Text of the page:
While students at St. Mary Catholic School in Newton gathered together to view the solar eclipse on Monday afternoon, it was not the only special lesson in store for the day.
St. Mary also had some visitors from half a world away on hand to speak to the student body, as Bishop Alfred Kalembo and his wife, Muumbe, of the Pilgrim Wesleyan Church in Zambia, Africa, stopped by Newton Monday during their visit to the U.S.
It was a visit precipitated by the latest efforts in a burgeoning relationship, as St. Mary has now sent several outdated school supplies (along with shoes gathered through a fundraising drive) across the Atlantic to benefit schools that are part of the Pilgrim Wesleyan Church. Most recently, that included a slide that was donated to the Sinanjola School in southern Zambia earlier this year.
Efforts like this have made a world of difference in the lives of Zambian students, according to Bishop Alfred, fostering both excitement about school and a commitment to education. The slide has brought people together and continues to draw more children to school, but the overall positive impact of the donations is even greater.
"When you give books, those books that you donate to our schools, they are truly helping children," Alfred said. "Thank you, St. Mary, for your generosity to us. You have made a difference in the lives of our children."
"The gifts that have come have impacted schools in such a way that the performance of our schools have improved," Alfred said. "The passing rate has just increased. It has also motivated students to go to school because they now have the tools."
Many groups have contributed to those efforts, and Alfred spoke to both he and his wife's personal experiences in those regards — noting a missionary group that visited Muumbe's village, when finding out villagers had to walk one mile just to get water, was moved to go back to America and raise money to construct a well in that village.
Alfred admitted conditions like that are commonplace around Zambia, with limited access to water, electricity and food — with some getting only one meal a day. Even the chance to be educated is tough to come by, with Alfred noting it is a "privilege" and not a right in Zambia.
Growing up, Alfred said the closest school was a four-hour walk away — but he was not deterred. A lack of schools also limits secondary education, but Alfred advanced and continued his education at seminary school. This time, his trip to school consisted of a six-hour walk and three-hour bus ride, though it was much less frequent.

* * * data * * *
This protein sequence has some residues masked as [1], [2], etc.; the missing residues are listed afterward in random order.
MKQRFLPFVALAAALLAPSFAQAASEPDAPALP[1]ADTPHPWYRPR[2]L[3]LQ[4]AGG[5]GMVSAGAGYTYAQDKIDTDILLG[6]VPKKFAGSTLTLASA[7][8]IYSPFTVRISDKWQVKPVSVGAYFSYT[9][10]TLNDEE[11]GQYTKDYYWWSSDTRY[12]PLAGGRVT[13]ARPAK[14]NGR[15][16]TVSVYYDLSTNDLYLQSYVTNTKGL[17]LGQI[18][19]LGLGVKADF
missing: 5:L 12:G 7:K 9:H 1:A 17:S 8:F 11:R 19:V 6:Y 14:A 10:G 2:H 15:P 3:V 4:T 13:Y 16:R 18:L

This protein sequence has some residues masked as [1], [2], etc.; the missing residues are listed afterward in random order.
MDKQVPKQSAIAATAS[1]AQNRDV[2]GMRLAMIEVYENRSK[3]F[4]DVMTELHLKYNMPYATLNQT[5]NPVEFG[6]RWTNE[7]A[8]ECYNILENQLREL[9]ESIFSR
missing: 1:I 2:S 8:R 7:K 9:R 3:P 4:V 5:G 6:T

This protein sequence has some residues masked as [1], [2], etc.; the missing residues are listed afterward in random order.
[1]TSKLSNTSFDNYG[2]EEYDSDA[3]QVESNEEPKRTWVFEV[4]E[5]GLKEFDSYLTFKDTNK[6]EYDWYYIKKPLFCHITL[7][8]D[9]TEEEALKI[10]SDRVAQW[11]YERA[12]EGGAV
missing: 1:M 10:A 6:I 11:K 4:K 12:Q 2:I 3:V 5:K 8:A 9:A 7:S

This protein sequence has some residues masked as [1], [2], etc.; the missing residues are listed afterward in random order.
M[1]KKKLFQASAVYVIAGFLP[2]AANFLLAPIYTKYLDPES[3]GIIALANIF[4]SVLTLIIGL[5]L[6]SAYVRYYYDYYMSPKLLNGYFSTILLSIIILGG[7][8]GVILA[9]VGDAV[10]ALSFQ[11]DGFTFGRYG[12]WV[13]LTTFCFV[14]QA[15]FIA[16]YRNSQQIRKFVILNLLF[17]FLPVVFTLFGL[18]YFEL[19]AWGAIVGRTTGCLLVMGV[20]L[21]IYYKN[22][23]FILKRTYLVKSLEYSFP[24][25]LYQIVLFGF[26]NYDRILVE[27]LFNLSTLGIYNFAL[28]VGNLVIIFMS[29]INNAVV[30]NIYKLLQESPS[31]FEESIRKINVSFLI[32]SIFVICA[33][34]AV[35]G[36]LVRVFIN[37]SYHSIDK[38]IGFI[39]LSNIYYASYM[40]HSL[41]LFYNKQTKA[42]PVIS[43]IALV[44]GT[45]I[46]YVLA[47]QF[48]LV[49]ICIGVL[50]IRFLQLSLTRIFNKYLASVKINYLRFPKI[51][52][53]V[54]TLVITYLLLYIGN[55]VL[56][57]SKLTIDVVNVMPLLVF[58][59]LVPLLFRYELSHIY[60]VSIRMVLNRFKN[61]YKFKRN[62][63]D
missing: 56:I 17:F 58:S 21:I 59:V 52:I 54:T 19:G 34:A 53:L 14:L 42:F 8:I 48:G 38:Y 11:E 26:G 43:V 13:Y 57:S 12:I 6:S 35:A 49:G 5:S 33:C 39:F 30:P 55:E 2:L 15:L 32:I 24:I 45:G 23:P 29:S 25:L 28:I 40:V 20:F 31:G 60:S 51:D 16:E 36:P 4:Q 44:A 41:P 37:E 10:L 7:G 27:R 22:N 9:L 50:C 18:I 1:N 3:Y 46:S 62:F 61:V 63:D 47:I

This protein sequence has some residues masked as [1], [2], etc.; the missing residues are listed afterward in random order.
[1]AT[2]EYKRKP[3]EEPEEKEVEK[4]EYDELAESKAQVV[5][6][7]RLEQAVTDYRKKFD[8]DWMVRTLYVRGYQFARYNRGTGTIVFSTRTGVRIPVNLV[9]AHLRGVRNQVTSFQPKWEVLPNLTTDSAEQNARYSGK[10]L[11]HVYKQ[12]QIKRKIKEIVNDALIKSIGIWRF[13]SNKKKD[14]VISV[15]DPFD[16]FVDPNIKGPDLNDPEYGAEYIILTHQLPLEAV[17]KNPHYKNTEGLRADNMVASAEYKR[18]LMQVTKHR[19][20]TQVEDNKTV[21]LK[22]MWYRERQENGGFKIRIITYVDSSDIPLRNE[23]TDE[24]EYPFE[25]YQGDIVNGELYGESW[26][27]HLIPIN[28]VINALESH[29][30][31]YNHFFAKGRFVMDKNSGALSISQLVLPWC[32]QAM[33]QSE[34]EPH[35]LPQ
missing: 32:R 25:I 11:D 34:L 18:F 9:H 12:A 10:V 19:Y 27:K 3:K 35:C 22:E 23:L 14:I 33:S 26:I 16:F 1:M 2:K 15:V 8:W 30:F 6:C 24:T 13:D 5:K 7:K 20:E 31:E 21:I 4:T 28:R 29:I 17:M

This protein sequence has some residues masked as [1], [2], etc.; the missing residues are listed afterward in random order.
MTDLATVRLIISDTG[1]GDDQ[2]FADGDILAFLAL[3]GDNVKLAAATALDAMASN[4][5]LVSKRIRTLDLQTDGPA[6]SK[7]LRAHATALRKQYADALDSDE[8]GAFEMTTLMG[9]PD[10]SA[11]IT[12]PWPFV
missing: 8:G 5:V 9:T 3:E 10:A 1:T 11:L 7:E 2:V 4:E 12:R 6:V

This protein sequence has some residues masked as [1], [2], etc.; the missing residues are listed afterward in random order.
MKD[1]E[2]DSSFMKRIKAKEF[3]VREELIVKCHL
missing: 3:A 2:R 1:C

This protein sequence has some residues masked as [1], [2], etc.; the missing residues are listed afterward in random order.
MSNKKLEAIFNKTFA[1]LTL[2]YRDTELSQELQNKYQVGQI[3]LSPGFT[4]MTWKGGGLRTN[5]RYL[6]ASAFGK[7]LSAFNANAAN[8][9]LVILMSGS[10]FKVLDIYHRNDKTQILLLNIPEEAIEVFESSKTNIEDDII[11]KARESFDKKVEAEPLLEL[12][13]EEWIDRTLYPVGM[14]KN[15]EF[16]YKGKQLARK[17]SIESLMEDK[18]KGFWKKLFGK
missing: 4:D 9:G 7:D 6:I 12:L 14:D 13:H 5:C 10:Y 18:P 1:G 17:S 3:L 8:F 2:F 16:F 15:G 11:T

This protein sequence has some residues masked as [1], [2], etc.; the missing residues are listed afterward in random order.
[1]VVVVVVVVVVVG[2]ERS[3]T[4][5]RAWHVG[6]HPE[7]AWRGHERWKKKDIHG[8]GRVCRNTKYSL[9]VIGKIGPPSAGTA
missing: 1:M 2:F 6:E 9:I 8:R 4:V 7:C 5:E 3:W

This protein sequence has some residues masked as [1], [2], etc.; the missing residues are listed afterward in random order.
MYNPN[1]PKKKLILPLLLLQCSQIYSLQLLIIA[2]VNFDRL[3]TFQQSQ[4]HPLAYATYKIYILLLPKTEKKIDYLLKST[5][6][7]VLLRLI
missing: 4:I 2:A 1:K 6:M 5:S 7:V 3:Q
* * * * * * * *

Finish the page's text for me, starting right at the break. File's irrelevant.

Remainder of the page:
Knowing the limited resources available to Zambians — Alfred did not own his first pair of shoes until he was 15 — he is aware just how much every little bit given by schools like St. Mary helps. Passing along a message of gratitude and appreciation, he also recognizes a growing wish list remains.
"We want to assure that the equipment is well taken care of and it is really making a difference," Alfred said, "and we want to encourage Americans here to continue because the needs are many."
Passing on those blessings is something St. Mary Principal Philip Stutey said the school wants to continue to do and it is exciting to see where it will go next.
Hearing the stories of how those donations impact students first-hand may be an even greater blessing, though, and part of why Stutey invited the Kalembos to speak to the school.
"I think that the true gift is having Bishop Alfred and Muumbe come here so that they can see. It gives a face to what we try to do," Stutey said. "That connection allows us to see where those blessings are going and to hear some of the stories."
"It makes you feel good that we're helping countries that don't have as much as we do and we're trying to do our best," said eighth grader Austin Muth. "Even though we may not be the richest people, we're doing our best to help."